Sen. Dan Patrick, the Senate's most extreme conservative, led balloting for Lieutenant Governor
On Wednesday, The New York Times declared the Republican establishment beat the TEA Party because John Cornyn and Greg Abbott won their primaries. While Greg Abbott, John Cornyn, and George P. Bush cruised past minor league opponents to secure their own nominations, they were the exceptions to the overall trend across Texas. In truth, the most extreme social conservatives, often backed by Michael Quinn Sullivan and Empower Texans, led in their races for statewide office.
The race for Lieutenant Governor had establishment favorite, incumbent David Dewhurst finish in a very distant second place to State Senator Dan Patrick. Sen. Patrick, a conservative talk radio host, has been a constant advocate against most progressive issues but has taken his strongest stances towards privatizing the education system and against immigration and gay rights. Despite pleas from his hometown Houston Chronicle to vote for anyone but Dan Patrick, Patrick led the Republican field with 41.45% of the vote. Dewhurst finished in second with 28.31% of the vote. Also-rans Agriculture Commissioner Todd Staples got 17.76% of the vote and Land Commissioner Jerry Patterson got 12.47%.
The other major statewide offices, Attorney General, Comptroller, Agriculture Commissioner, and Railroad Commissioner, followed the precedent set by the Lieutenant Governor's race where the most extreme social conservative led in Tuesday night's voting. Click below the jump to see who else is advancing to the May runoff.Attorney General:
State Rep. Dan Branch had a significant lead in fundraising, but when it came to votes, State Sen. Ken Paxton led the field. Paxton, who was endorsed by Sen. Ted Cruz, led the night with 44.44% of the vote to Branch's 33.49%. Railroad Commissioner Barry Smitherman will not be in the runoff after receiving 22.06%. Branch, an advocate for higher education, may have had the resources and endorsements of most major Texas newspapers, but not the love of the conservative grassroots.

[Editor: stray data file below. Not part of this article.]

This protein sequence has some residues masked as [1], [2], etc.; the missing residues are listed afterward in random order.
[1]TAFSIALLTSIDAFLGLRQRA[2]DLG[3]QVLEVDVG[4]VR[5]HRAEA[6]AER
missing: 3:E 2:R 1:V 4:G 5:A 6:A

It must be frustrating to be State Sen. Glenn Hegar. At the end of voting, the unofficial tally showed Sen. Hegar about 75 votes short of avoiding a runoff with State Rep. Harvey Hilderbran. The Dallas Morning News was the only major newspaper to back Hegar, joining conservative groups such as the National Rifle Association, Texas Homeschool Coalition, Empower Texans, and Texas Values. Hegar led in fundraising so his lead in balloting should not be a surprise. Hegar is currently finishing with 49.99% of the vote and, unless a recount proves otherwise, will be joined by Hilderbran who got 26.01% of the vote. Conservative activist Debra Medina got 19.30% of the vote and former State Rep. Raul Torres got 4.68% of the vote.
Former State Reps. Tommy Merritt and Sid Miller are heading into the May runoff together. Miller is best known for authoring 2011's forced sonogram bill while Merritt authored legislation to allow students to carry concealed guns on college campuses in 2009. Miller finished in first place with 34.58% of the vote and Merritt got 20.95%. Eric Opiela and J. Allen Carnes who split the newspaper endorsements and ran on issues relating to the position of Agriculture Commissioner failed to advance, receiving 17.39% and 12.44% respectively. “Some dude” Joe Cotton got 14.61%
Leading the race to be the new Railroad Commissioner is former State Rep. Wayne Christian. In campaigning for the right to oversee oil and gas regulation in Texas, Christian has decided to make abortion one on his top priorities. Abortion, of course, is unrelated to the office of Railroad Commissioner. Christian got 42.68% of the vote while energy executive Ryan Sitton received 30.52%. Christian and Sitton had the most money going into this election. Failing to advance are Becky Berger who received 16.82% and Malachi Boyuls who got 9.96% of the vote.
For the statewide courts, luckily, sensibility prevailed with the less-activist candidates winning positions to dispatch justice.
When the Republicans had a choice in the 2014 primary, in most cases, the most extreme social conservative led in Tuesday night's balloting. The question will remain if they continue to lead in May's runoff.